.
          It’d be interesting who among us has helped a colleague not get her hair messy in the restroom.

          1. I read it as someone being ill. That the hike was just too much, overheating, dehydration, etc. It could also be tenderness. Ah, the fun of interpreting haiku.

    1. I must admit the snakes who had to put up with me in Australia were very forgiving and patient. Common Browns and Eastern Browns are repeat strikers, and move as fast as a galloping horse, as one Queenslander tested, just to show me. 🙂
      .
      .
      perspiring…
      on the return path
      a snake
      .
      Valentina Ranaldi-Adams
      Fairlawn, Ohio USA
      .
      .
      So I can relate to this! Even in September when it’s the breeding season, and they are protective, they are not like birds that can chase you for a mile! Phew! 🙂

    1. Ah, yes, all that unknown hard work unless you’ve been involved in a weekly column, editing a collection or an anthology, or other intense poetry projects! Hats, scarves, and booties to Kathy! 🙂
      It’s honestly not as simple as it looks when we click onto the home page image! 🙂
      .
      .
      North York Moors storm
      the warmth of the sweater
      the farmer insists I take
      .
      Helen Buckingham
      .
      .
      I’ve been to Yorkshire a few times, and every other week for a year and a month I was resident renku poet for Hull. I’ve never done the Moors, they do get bad press sadly, but perhaps less so now.
      .
      The generosity of the farmer, and the thoughtfulness to have the sweater already warm, is endearing and respectful of guests and the landscape outside his farm. For some farmers that was no small thing to gift a sweater. I hope you were able to return it at some later date? Perhaps with a wee dram of single malt whisky from “The Spirit of Yorkshire” Distillery in North Yorkshire. 🙂
      .
      Wonderful word choice and order and see you write some longer haiku too! 🙂

      1. Not to mention her fine taste, too! Such an incredible service to the haiku community, Kathy. Thank you! Each week is a lesson.

  6. Thank you Katherine for this wonderful selection and for including mine. So totally enjoy writing and sharing . Thank you Christina for your wonderful and heartening feedback. Thanks to Alan for his comments, a kind of learning process by itself. Look forward to the column each week !

  7. Wednesday, my favourite day of the week to enjoy, share and learn from others.
    Thank you Kathy, and again for including one of mine.

  8. Thank you, Kathy, for weaving together such lovely selections…. poets for your haikus…. and commentators for your take on them.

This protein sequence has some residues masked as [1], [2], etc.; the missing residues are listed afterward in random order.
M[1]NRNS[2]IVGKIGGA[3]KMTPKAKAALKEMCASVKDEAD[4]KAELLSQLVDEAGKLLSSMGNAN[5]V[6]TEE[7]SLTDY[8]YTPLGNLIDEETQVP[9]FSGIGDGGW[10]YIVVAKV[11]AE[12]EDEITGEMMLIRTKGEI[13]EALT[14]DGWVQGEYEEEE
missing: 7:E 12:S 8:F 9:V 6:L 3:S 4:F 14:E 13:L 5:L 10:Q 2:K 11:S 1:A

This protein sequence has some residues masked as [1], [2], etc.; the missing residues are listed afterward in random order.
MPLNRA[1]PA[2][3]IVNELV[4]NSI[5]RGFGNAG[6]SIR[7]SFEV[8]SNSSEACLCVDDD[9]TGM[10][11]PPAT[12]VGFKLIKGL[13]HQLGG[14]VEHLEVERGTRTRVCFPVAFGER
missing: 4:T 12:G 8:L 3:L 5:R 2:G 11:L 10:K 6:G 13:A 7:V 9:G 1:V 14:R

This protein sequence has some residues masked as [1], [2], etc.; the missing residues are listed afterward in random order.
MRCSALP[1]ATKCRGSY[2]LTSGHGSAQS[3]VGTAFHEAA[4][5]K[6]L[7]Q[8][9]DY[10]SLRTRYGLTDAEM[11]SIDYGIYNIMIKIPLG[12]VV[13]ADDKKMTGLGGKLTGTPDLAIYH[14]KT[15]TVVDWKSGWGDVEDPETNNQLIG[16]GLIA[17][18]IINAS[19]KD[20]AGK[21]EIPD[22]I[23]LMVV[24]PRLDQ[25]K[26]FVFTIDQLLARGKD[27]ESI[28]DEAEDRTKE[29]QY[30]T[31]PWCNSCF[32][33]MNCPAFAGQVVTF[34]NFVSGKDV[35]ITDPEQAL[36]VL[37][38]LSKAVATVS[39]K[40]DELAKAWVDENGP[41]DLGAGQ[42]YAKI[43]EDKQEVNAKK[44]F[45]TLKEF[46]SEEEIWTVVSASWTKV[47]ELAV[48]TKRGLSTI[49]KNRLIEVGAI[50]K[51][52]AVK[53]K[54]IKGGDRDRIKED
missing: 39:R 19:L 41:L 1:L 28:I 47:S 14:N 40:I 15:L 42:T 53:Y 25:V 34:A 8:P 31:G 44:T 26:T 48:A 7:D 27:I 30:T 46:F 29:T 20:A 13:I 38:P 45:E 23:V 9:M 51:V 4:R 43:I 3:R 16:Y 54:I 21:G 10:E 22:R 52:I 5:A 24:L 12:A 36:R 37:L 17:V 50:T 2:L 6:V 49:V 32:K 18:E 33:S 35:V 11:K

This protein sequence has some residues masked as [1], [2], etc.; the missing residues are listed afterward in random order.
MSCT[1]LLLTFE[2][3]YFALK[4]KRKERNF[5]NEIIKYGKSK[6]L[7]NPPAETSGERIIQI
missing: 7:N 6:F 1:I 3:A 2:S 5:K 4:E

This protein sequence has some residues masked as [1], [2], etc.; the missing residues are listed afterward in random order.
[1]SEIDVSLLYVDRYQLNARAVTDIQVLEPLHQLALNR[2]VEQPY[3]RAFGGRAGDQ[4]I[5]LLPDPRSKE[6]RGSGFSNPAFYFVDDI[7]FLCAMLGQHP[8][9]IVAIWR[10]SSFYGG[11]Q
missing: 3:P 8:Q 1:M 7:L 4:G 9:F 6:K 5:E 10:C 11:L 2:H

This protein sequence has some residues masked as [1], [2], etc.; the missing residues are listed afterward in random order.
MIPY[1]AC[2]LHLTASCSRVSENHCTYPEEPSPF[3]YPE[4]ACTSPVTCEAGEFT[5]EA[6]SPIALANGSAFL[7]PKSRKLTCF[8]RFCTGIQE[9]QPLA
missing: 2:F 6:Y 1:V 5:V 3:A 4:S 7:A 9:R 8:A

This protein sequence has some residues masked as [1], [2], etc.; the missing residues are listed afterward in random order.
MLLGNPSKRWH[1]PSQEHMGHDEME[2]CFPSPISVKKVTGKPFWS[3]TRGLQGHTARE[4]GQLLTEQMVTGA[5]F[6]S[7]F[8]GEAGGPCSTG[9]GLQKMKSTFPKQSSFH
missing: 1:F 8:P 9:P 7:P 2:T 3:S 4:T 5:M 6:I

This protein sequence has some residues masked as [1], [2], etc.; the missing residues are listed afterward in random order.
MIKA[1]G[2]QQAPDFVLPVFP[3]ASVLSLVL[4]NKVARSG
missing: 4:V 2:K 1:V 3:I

.
    This week I was moved by the sensual intimacy in arvinder kaur’s final lines
    .
    going past him
    our shadows touch
    .
    It reminded me of Martin Buber in his classic book, I and Thou, asserting that “(e)xtended, the lines of relationship intersect in the Eternal You.”
    .
    I found that intersecting intimacy again in Christina Sng’s
    .
    the warmth
    of my daughter’s hand
    .
    and in both the “gentle nudges” of Margaret Walker’s “old hound” “(pushing her) home” and Alan Summer’s intriguing
    .
    sunflower forest
    undulating the boy
    and a dog
    .
    Intimacy with earth moved me in Debbie Strange’s haiku
    .
    walking sticks
    the earth’s pulse
    in my hands
    .
    and with oneself in Madhuri Pillai’s deceptively simple
    .
    touching base
    with myself
    creek walk
    .
    There were other lines too that spoke to me of Buber’s wisdom, but I need to stop this already lengthy musing with my deep thanks.

    1. Thanks for your comments! 🙂
      .
      .

      my arms around
      the scratchy bark
      a tree’s weathered love
      .
      Christina Pecoraro

      .
      .
      I loved this line “a tree’s weathered love” which might even tie in with Martin Buber?
      https://en.wikipedia.org/wiki/I_and_Thou
      .
      .
      That’s a really good catch, and your line feels right as well. Trees have witnessed good and bad incidents, people inscribe/carve enduring love, or at least a mark of time relating to themselves. Climbing trees used to be a childhood thing, certainly for me, and our own backyard pear tree that only fruited once, with one pear, which was knocked off by someone else. But I’ve always remembered that tree as a friend, and it was a de facto home or launch pad for adventures.

      1. Alan,
        .
        You are an absolute marvel, and so are your insights.
        .
        As for your haiku, for me a “sunflower forest” lifted them from mere field or expanse into another realm. And your intriguing verb, “undulating,” especially when transferred to ”the boy and a dog,” captured in movement not only their intersecting intimacy with each other —as I said earlier — but with the sunflowers as well. So little says so much!